With working families in New York still struggling to make ends meet in this sluggish economic recovery, Albany lawmakers should consider a full range of policies to create jobs and boost economic growth when the new legislative session begins in January. For the sake of New York’s lowest-paid workers — and for the countless businesses across the state whose sales are shrinking because too many consumers cannot afford basic expenses — raising New York’s minimum wage must be the very first order of business.
Earlier this year, the New York State Assembly approved a bill that would raise the state’s minimum wage from $7.25 per hour to $8.50, with annual cost of living adjustments in future years. I remember thinking that this proposal sounded quite modest given the high cost of living in the state — yet the State Senate failed to act on this bill, insisting that a minimum wage hike would actually hurt businesses.
Thankfully, Senator Jeff Klein — who will share power with Senator Dean Skelos to lead the new coalition government in the State Senate — has signaled that the Senate will not repeat its mistake from this year and will finally vote on raising New York’s minimum wage in the new session. I am encouraged by this promise — but, given the risk that minimum wage opponents will raise the same litany of claims about the supposed threat that higher wages pose for businesses in the state, I feel compelled to set the record straight about how raising the minimum wage will boost New York’s economy and benefit workers and businesses alike.
For the past 25 years, Ben and Jerry’s has proven that fair wages play a central role in a profitable business strategy. Each of our full time Vermont employees are paid, at minimum, a living wage of $15.97 per hour, plus health insurance, and we adjust this wage each year to make sure that it keeps up with the rising cost of living. Our $15.97 living wage is more than double the current $7.25 minimum wage in New York.
Our decision to pay a living wage to our employees is motivated by our commitment to a simple idea we call “linked prosperity.” We believe that our business should devote itself to making ice cream, making money, and making a difference in the lives of our employees and the communities where we do business at the same time.
Our record makes quite clear that a business model of linked prosperity can work: By paying our workers a living wage, we spare our employees from the struggle of trying to make it on wages that don’t even cover basic expenses, or having to balance two jobs just to pay their bills — and, in return, our company is spared the cost of high employee turnover. Instead, with fair wages and good company morale, our bottom line is boosted by greater worker commitment.
Not surprisingly, the research shows that, if passed, a minimum wage increase could deliver the same positive economic boost to New York’s economy that Ben and Jerry’s living wage policy has delivered to our company. If the state’s minimum wage were raised to $8.50 per hour, roughly 1 million workers would receive a pay bump, generating over $600 million in new consumer spending, according to a report by the nonpartisan Fiscal Policy Institute.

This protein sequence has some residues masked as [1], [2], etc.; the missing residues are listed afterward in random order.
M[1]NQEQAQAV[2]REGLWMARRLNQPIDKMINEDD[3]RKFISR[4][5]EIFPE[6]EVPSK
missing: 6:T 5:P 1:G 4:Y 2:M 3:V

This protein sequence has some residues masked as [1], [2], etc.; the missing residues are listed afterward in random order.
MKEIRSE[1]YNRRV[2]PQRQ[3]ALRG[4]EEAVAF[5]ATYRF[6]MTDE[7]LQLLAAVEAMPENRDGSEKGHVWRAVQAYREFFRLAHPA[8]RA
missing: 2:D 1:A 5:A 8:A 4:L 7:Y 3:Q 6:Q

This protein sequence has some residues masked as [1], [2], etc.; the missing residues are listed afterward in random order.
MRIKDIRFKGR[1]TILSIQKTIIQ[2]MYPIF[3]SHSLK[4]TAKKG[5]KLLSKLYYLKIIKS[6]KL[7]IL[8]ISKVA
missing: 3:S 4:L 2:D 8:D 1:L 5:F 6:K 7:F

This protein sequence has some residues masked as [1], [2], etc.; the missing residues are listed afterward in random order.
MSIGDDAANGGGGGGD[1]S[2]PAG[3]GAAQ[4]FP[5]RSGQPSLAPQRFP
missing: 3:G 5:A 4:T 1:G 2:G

The bill passed by the Assembly earlier this year would also protect the purchasing power of the minimum wage by indexing it to automatically rise each year with the cost of living. Ten states — including Ben and Jerry’s home state of Vermont — currently index their minimum wages to rise with the real cost of living and have benefited considerably as a result: by removing the minimum wage from the unpredictable nature of the political process, businesses gain more certainty over their payrolls each year and workers do not see their paychecks eroded by spikes in the cost of living. Given the partisan gridlock that stalled Assembly’s proposal to raise the minimum wage earlier this year, it is crucial that New York begin indexing the minimum wage to ensure that it keeps pace with the cost of living.
Many companies stress the importance of “teamwork” as a vital practice for the success of their business — and yet, far too many businesses hesitate to ensure that the values of collaboration and reciprocity are reflected in their pay scales as well. This is a mistake for individual businesses and the economy more generally. It is almost impossible for low-paid workers to feel that their efforts are being rewarded when they must struggle to make ends meet with their poverty-level wages.
For workers, businesses and New York’s economy as whole, raising the minimum wage is an urgent priority [also a priority for Make the Road New York]. Next year, raising the minimum wage must become an urgent priority for the New York State Senate as well.